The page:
Tag Archives: nature

You never stop learning!

You never stop learning, well I also never stop undertaking my own research or following that of others. This post is a very brief one and perhaps I should entitle it “The research continues”.

Below is a replicated screen grab of my 2400th uploaded Evernote note as uploaded into Trello. I simply thought I would share it with you.

 

Evernote note number 2400 uploaded onto Trello

 

Not much blogging of late as I’ve been otherwise engaged in my freelancing activities. However, I’m always on the search for more work so please get in touch if I can help your business out in any way. For instance, I’m currently engaged in a few bird surveying projects in Southern and Central parts of the UK but I’m always on the look out for more.

Speaking of which, let’s have some record shots of some of those young birds which might just be in your backyard at the current time.

P1000031

A recently fledged Robin (Erithacus rubecula)

P1000117

A juvenile Blackbird (Turdus merula)

P1000132

A group of partially hidden juvenile Starlings (Sturnus vulgaris)

P1000148

Juvenile Starlings in the Birdbath

 

As ever, I’d also be eternally grateful if you could kindly support my pages on Facebook, where I can be found under the name of naturestimeline and naturestimeline StandUp4Nature.

 

 

naturestimeline Education services – “A conservation professional sharing his personal perspective on breaking news stories from the world of nature alongside his own accounts from the field.”

and

Conservation “Young Guns” to look out for in 2016 – a cross-post from LinkedIn

As a fortysomething, I cannot claim to be a “Young Gun”, yet these guys and gals show maturity beyond their years. Find out more below.

 

Conservation “Young Guns” to look out for in 2016 by Tony Powell

 

 

I have replicated below as shown for those of you not on LinkedIn.

 

As a fortysomething, I cannot claim to be a “Young Gun”, yet these guys and gals show maturity beyond their years. The messages they promote via their Social Media channels should be listened to. They are the future.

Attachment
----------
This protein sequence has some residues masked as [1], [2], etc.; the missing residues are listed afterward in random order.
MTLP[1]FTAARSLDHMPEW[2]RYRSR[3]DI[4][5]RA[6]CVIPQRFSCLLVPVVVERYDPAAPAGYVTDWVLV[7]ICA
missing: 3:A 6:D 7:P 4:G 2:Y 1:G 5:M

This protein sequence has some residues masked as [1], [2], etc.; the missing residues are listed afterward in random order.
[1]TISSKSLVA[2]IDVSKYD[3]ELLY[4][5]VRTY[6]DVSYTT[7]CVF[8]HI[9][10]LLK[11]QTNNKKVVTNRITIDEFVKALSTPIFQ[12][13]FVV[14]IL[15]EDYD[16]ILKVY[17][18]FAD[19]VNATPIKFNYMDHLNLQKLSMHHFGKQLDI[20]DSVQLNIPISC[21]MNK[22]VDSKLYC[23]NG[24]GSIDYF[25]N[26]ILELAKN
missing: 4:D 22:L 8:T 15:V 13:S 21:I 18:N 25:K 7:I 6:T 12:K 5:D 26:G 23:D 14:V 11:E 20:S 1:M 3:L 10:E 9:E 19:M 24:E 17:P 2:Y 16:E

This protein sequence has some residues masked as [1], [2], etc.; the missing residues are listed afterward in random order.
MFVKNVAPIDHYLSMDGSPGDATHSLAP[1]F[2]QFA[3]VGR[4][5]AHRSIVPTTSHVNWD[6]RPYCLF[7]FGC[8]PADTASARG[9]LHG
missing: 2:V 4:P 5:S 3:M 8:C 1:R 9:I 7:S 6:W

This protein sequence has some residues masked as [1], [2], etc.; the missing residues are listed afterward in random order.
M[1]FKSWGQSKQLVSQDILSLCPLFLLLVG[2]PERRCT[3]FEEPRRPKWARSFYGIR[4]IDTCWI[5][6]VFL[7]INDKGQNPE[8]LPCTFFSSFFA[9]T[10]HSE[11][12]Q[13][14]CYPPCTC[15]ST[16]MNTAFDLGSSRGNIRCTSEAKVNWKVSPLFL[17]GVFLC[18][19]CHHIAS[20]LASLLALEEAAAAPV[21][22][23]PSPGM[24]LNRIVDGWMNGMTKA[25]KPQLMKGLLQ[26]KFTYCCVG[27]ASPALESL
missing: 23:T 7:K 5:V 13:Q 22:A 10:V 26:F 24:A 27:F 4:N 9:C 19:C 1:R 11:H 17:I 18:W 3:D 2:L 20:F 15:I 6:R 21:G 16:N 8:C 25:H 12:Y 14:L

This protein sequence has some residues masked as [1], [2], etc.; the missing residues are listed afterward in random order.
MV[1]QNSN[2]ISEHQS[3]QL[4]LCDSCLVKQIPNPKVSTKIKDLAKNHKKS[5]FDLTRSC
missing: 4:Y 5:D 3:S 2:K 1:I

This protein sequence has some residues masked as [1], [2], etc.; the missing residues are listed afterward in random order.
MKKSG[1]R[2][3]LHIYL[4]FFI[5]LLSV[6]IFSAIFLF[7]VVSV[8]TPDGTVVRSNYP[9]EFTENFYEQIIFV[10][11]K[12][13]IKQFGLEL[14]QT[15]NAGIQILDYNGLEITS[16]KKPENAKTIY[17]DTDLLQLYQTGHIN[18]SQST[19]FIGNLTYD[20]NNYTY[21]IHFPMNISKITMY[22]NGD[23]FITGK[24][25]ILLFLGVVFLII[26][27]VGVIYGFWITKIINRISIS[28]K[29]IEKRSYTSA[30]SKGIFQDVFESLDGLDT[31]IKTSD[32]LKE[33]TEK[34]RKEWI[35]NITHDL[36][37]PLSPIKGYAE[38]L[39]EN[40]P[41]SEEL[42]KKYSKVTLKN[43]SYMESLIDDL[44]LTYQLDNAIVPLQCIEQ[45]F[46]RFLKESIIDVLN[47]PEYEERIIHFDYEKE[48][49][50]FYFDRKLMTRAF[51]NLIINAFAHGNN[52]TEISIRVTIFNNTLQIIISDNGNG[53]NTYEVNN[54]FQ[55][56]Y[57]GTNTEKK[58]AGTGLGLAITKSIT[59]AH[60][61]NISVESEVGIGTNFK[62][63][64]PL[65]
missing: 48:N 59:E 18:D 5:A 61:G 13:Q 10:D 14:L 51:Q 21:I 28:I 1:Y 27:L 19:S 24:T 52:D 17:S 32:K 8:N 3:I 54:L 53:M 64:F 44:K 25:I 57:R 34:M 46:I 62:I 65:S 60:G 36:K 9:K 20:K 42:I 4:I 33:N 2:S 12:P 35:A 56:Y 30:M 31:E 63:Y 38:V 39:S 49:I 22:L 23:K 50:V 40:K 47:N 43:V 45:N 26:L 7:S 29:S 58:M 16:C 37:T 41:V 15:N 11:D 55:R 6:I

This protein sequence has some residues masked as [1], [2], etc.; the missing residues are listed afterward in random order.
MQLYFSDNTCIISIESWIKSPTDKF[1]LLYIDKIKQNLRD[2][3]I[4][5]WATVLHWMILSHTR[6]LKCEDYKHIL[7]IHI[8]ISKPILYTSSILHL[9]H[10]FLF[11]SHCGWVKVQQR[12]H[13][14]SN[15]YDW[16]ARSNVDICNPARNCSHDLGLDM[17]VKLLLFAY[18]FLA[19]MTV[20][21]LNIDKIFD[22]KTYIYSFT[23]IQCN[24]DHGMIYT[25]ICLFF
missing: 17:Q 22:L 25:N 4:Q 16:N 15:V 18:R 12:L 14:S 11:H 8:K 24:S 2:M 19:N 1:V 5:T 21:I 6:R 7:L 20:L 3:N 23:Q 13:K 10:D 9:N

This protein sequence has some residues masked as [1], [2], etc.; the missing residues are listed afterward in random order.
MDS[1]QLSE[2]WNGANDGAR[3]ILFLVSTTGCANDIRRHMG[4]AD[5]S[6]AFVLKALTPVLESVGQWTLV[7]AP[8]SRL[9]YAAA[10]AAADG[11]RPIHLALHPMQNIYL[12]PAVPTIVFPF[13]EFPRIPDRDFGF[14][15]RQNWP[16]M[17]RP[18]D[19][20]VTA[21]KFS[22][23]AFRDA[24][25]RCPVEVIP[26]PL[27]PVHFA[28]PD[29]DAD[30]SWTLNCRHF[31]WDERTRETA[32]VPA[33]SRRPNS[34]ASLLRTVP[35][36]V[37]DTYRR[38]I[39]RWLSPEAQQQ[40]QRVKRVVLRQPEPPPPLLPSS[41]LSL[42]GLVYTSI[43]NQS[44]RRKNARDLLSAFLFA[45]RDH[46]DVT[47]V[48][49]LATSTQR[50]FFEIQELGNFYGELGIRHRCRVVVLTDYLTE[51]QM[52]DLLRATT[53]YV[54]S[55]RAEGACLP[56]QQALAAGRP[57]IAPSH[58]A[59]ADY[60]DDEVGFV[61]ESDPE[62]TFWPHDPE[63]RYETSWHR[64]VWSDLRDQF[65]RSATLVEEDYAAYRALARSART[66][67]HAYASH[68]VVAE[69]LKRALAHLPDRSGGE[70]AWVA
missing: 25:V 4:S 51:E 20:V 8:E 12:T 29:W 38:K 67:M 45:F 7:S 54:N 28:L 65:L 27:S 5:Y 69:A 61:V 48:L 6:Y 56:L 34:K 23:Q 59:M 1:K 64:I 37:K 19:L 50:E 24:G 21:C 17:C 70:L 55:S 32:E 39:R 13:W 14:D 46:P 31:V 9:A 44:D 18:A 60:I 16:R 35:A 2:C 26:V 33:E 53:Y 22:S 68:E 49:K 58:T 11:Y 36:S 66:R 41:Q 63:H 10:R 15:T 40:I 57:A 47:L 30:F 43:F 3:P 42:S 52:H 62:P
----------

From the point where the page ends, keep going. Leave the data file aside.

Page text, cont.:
So in no particular order, I bring you the following.

Ben Eagle and his “thinkingcountry” blog

This past year I especially liked his “Exploring the Ethics of Conservation and Farming” post and his reblog of Peter Cooper’s “One of the most depressing things about conservation? How Middle-class it all is.” blog.

James Common and his blog “common by nature”

 

A couple of my favourites of his were “A Summer on a Scottish Grouse Estate” and James’s “Personal blog, personal opinions.” posting.

Next up, Elliot Dowding with “Wildlife and Words”.

 

Do check out his Birding with John series, although I especially liked this 2015 blog post, “What does nature mean to me?“.

Now one of the aspiring young ladies by the name of Annabelle Southand her blog goes by the name of “Wild South”.

 

During 2015 I particularly liked her “WILD SOUTH’S SECOND FORAY INTO RETAIL” blog and her “SUMO DORMOUSE” post.

Another young lady you have to admire is Laura James and her “lauras ecology on the go” blog.

 

One of the 2015 highlights for me from her blog was “The Aliens are Coming!!!“.

Last but not least, I bring you Falko Buschke and “The Solitary Ecologist”.

My favourite from 2015 of his had to be the “Conservationists must realise that farmers are central to conserving nature” blog post.

I am well aware of a number of other contenders who are progressing up through the ranks via those fantastic research bodies and universities alike. However, suffice to say, I commend you all, as right now the conservation movement needs all the help it can get.

Kind Regards and Happy New Year, all the best wishes for 2016 and beyond.

 

Tony Powell

 

*For the record I am not currently affiliated with any of the persons mentioned above and are simply to be regarded as highly valued friends and connections.

 

naturestimeline Education services – “A conservation professional sharing his personal perspective on breaking news stories from the world of nature alongside his own accounts from the field.”

and

From autumn to spring in December 1806

December 2015 is most definitely an odd one. With its weather statistics and Natural World tales, it is certainly becoming one for the history books. Although, it is worth noting that we have been here before, as this example from 1806 shows, courtesy of the wonderful Wanstead Meteo blog. Of course, my current mean Temperatures of 5.4c above average could and perhaps should still be viewed as rather concerning.

Wanstead Meteo

When I was writing up my winter forecast I came across an analogue that was very similar to what seems to be unfolding this December.

The River Lea close to where Luke Howard's laboratory stood by wanstead_meteo The River Lea close to where Luke Howard’s laboratory stood

Luke Howard, in his first volume of The Climate of London, describes a very warm December that followed on from a warm November that fooled flora and fauna into thinking spring had begun early.

Howard’s statistics are very high: a November mean of 9.5C while December was 9.3C. CET that November was 2.3C above average while December was 3.3C above average. A slightly wetter than average was followed by a very wet December – over 250% the monthly average caused the River Lea to burst its banks in several places

“The catkins of the filberts expanded prematurely. On December 25th a hedge sparrow’s nest was taken at Doveridge, Derbyshire, with four eggs and…

View original post 315 more words